Building a new home for the wonderful metopes of the Sanctuary of Hera at the mouth of the river Sele. That was the urge behind then superintendent Amedeo Maiuri’s decision to commission architect Marcello de Vita with the design for the Paestum Museum in the 1930s.
The war, however, pushed back the beginning of the works and the rationalist style building was to be inaugurated only in 1952. Since then, the metopes have looked down from the specially-built cella, so that visitors can admire them “from below” like the ancients did.
However, the museum also became a home for all the materials – from excavations in the city, in the sanctuaries and in the necropolises – that until then had been housed in the Antiquarium of the 18th-century Palazzo De Maria, next to the Early Christian Basilica. The collections were enriched right away thanks to the significant excavation campaigns in the post-war period. In other words, the Museum building was already too small when it was completed.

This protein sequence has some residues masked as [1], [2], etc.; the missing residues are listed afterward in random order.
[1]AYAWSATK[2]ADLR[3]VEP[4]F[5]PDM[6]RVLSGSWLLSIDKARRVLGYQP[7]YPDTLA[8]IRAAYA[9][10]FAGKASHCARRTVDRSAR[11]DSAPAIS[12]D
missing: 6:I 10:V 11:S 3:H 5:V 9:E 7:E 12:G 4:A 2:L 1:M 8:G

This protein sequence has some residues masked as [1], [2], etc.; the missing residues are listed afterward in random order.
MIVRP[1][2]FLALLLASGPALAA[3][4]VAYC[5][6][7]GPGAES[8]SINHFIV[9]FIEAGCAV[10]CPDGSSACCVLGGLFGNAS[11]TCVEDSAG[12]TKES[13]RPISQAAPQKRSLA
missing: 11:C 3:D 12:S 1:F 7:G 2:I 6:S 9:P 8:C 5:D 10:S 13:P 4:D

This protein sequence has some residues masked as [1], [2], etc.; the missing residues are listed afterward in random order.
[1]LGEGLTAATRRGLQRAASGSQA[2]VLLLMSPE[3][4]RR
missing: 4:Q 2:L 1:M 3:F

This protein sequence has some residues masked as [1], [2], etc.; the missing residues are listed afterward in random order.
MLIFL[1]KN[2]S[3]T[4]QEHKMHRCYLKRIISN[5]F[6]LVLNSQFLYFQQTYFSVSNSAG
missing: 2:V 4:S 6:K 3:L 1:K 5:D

The first extension, the Metopes Hall, was used in 1959 to house the metopes and many more finds from the new excavations at the Heraion of the river Sele. The second extension dates back to 1968-70: the so-called Sanctuary Hall and other rooms overlooking an internal courtyard, the fine Garden of Hera, which echoes the style of the great architect Carlo Scarpa, and which also underwent important restoration in 2018 thanks to the contribution of the “Friends of Paestum” association.
The latest extension dates immediately after that and is well-known: it was used to house the celebrated Tomb of the Diver, unearthed in 1968. Indeed, the then superintendent (and the man who discovered the Diver) Mario Napoli commissioned artist Carlo Alfano with a work that was placed in the space outside the hall in 1972, to ideally “converse” with the Diver.
Consisting of five cylinders of varying heights – three in Plexiglas and two in steel – which ostensibly provide an abstract echo of the five slabs of the tomb, the work lets the visitors’ gaze wander out of the museum towards the mountains. It was the first contemporary art installation in an archaeological museum in Italy and, back then, it was feared it would not be understood: that’s why for a long time it was described as a “fountain”.